The wheat issue: OPINION


A bit of news from Egypt; “In Egypt, which is one of the world’s largest wheat importing countries, people are making bread from potatoes due to the wheat scarcity.”

This is the concrete result of Russia’s invasion of Ukraine in Egypt, which is thousands of kilometers away. When the two countries that served as the world’s wheat silos went to war, a global wheat shortage arose and new alternatives are being sought.

However, it is not easy to fill the vacuum of Ukraine and Russia in this field. That’s why even in the wartime environment, governments around the world are trying to open the way for the agricultural products produced by Ukraine to be delivered to the world by sea.


Before the war, Ukraine was exporting about five million tons of wheat per month. After the start of war, this figure first fell to 1.2 million tons. Currently, the monthly figure has been increased to approximately 2 million tons with exports made using train lines and highways.

However, the use of railway or highway in a war environment is unsafe; Russia can hit a bridge or a critical intersection at any time. Therefore, it is necessary to utilize the sea route when exporting wheat.

The role and importance of Turkey, which controls the straits connecting the Black Sea to the Mediterranean seas, cannot be understated in the issue of Ukrainian wheat. Giant cargo ships that will leave the ports of Ukraine and Russia will first enter Turkish territorial waters, then cross the Istanbul and Çanakkale Straits to reach the Aegean and from there, international waters.

The biggest problem on this route are the mines that Ukraine has laid around its ports against Russian warships. Ankara is extremely active in removing mines; Shuttle diplomacy continues with Russia and Ukraine in this regard.

However, in diplomatic circles, it is said that Ukraine, which finds the country’s security more critical than the export of agricultural products, is dragging things down. The Ukrainian administration, which believes that if the mines are removed, its ports will become more and more open to Russian attacks, is evidently dragging its feet.

Turkey’s proposal is to remove mines along a corridor that will allow cargo ships to exit ports. Then, they propose establishing an international mechanism to check whether ships entering or leaving Ukrainian ports are carrying weapons, ammunition, or mercenaries to Turkey.


In this context, Turkey bears the main burden again. Due to the Montreux treaty, there are serious restrictions on the entry and exit of military ships from countries that are not littoral to the Black Sea, and equal freedom while they stay in the Black Sea. For this reason, the biggest task in the inspection of the corridor that will open to Ukrainian ports falls to Turkish experts and Turkish ships. However, even if there are no ships coming from non-Black Sea countries, it is also critical to bring an “international face” to the inspection force with European experts who will work on Turkish ships. Already, France and Italy have volunteered to send experts for the mission if this is agreed upon.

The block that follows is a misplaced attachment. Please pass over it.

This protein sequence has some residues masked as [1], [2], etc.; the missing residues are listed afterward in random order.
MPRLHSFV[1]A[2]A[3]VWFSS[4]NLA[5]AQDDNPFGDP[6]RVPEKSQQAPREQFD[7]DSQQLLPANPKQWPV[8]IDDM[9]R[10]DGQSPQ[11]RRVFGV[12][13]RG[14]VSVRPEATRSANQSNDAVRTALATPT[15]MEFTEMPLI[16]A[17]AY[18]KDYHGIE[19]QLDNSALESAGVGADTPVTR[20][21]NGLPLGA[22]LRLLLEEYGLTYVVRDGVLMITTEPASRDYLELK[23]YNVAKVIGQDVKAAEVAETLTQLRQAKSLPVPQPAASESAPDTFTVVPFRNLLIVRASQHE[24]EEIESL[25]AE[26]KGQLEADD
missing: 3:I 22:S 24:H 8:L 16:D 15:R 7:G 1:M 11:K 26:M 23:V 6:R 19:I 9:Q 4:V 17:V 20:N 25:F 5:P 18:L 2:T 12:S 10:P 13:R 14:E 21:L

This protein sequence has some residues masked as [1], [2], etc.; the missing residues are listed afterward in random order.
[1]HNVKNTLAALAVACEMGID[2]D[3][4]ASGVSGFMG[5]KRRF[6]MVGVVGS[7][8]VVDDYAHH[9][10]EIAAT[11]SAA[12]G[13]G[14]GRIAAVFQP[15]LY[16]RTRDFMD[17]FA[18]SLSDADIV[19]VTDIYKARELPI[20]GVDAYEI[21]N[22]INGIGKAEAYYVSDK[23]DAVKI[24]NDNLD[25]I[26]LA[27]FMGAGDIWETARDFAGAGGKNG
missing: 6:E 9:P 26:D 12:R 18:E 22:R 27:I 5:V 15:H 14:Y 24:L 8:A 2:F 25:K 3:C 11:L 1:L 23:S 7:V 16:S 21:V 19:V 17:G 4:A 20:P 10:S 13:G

However, the work does not end there. There are also claims of “stolen wheat.”

In the international community, claims that Russia has started to sell the wheat it collected from the regions it occupied in Ukraine “as if it were its own wheat” through occupied ports is becoming more and more common.

International media organizations are doing “forensic journalism” to track the wheat from the silo to the cargo ship, using open sources such as satellite images or the routes followed by ships and planes. Thus, it can be determined whether the wheat sold by Russia is its own production or wheat bought from the regions it has occupied in Ukraine.

As a matter of fact, the latest event on this subject is of interest to Turkey as well. Tons of Ukrainian wheat, monitored by BBC using open sources, was shown as “produced in Russia” and sailed to the Black Sea with a Russian cargo ship. Upon the publication of the news, the Ukrainian authorities took action and warned the Turkish authorities. According to the BBC’s claim, which was also shared by the Ukrainian authorities, the cargo ship Zhibek Zholy approached the Ukrainian port of Berdyansk, which was under Russian occupation, after departing from the Russian port of Novorossisk. Then, again, according to the claims by the Ukrainian authorities, the ship set out to deliver the Ukrainian wheat.

Upon the initiative of Ukraine, the Turkish authorities stopped the ship in Sakarya-Karasu. However, at the time of this writing, there has been no indication that the Turkish authorities complied with Ukraine’s request and seized the cargo on the ship. Obviously, Turkey is doing its own research.


Russia began to use the ports in the occupied regions for trade. However, to whom the “customs tax” of the ships loaded from these ports will be paid creates a great problem in terms of international law and trade. The Russians argue that it is sufficient to pay the customs duties to the authorities of the separatist Donetsk region, who control the ports together with the Russian soldiers. Ukraine, on the other hand, opposes this, emphasizing that Donetsk is its own territory, even if it is occupied. This uncertainty makes the occupied Ukrainian ports “poison fruit” for cargo ships.

Herein lies Turkey’s dilemma. Ankara, which has been acting as a mediator for a ceasefire between Russia and Ukraine, or for humanitarian needs or trade to continue during the war, can get into a diplomatic stalemate because of even a single ship. One must be very careful.

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